Early Childhood Research Alliance Creates Tools for Preschool Program Managers
Increasingly, the managers of early-childhood programs are being asked to connect their programs to a child's preparation for kindergarten. But before administrators can improve their preschool programs, they need to have a better idea of what's already taking place.
To help in that effort, a federally-funded research alliance in early education has created a survey for teachers and program managers to help answer questions about current preschool practice.
The intended users of these surveys would be state program administrators, policymakers, and others who need to see the big picture of early-childhood education in a region or state. The benefit of using these surveys is their comprehensiveness—the questions touch on issues such as gathering educational information on the teachers, listing the formal assessments given to students, and asking teachers and administrators to explain what kind of professional development would work best for them. The questions can also be changed or adapted as needed for a particular purpose.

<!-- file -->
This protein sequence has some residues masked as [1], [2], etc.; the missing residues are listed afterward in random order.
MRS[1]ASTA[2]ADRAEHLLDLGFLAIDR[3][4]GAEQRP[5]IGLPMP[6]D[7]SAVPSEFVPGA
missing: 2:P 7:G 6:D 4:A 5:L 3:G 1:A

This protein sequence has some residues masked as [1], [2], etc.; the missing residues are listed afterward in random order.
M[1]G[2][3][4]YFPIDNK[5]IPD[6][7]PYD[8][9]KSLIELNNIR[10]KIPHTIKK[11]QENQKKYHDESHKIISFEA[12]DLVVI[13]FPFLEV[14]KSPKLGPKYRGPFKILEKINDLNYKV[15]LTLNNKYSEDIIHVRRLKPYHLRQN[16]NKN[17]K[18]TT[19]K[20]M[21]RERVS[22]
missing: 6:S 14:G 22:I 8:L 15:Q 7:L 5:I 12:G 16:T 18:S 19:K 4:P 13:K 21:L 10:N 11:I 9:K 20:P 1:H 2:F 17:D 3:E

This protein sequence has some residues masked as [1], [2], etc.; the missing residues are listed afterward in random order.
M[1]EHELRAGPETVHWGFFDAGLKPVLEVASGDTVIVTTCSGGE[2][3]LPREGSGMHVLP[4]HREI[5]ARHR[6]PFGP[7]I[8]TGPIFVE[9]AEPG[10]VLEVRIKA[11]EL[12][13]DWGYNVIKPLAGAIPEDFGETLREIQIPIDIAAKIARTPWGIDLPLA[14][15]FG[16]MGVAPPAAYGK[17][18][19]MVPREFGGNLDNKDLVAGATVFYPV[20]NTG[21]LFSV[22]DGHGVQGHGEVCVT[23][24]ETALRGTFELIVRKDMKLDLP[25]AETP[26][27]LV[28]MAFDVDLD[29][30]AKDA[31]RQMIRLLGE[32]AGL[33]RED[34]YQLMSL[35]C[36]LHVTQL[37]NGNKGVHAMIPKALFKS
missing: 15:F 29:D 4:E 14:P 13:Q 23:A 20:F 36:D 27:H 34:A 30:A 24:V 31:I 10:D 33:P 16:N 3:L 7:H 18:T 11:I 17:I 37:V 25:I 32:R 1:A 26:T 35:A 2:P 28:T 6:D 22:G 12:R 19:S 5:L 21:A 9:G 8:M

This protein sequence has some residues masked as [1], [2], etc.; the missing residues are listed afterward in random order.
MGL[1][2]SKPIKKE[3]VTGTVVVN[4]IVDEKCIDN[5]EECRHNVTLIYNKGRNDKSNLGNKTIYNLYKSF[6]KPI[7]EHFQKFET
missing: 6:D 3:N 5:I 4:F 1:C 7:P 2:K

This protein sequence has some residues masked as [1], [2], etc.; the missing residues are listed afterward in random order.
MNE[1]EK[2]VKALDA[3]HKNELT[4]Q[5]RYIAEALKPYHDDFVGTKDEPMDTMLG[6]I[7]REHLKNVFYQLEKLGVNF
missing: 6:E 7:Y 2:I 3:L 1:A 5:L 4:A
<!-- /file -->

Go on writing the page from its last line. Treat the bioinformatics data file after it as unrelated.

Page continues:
The surveys are part of the work of the Early Childhood Education Research Alliance, a project of the Regional Educational Laboratory Northeast and Islands, which serves a group of New England states, New York, Puerto Rico and the U.S. Virgin Islands.
Two short videos explain more about the survey instruments and the work of the alliance. In the first video, REL researcher Clare Irwin talks about the survey's development. In the second clip, Judi Stevenson-Garcia, a member of the research alliance and an assessment specialist for the Rhode Island Department of Education, explains how she finds these surveys useful, and how other state early-childhood administrators might be able to use them.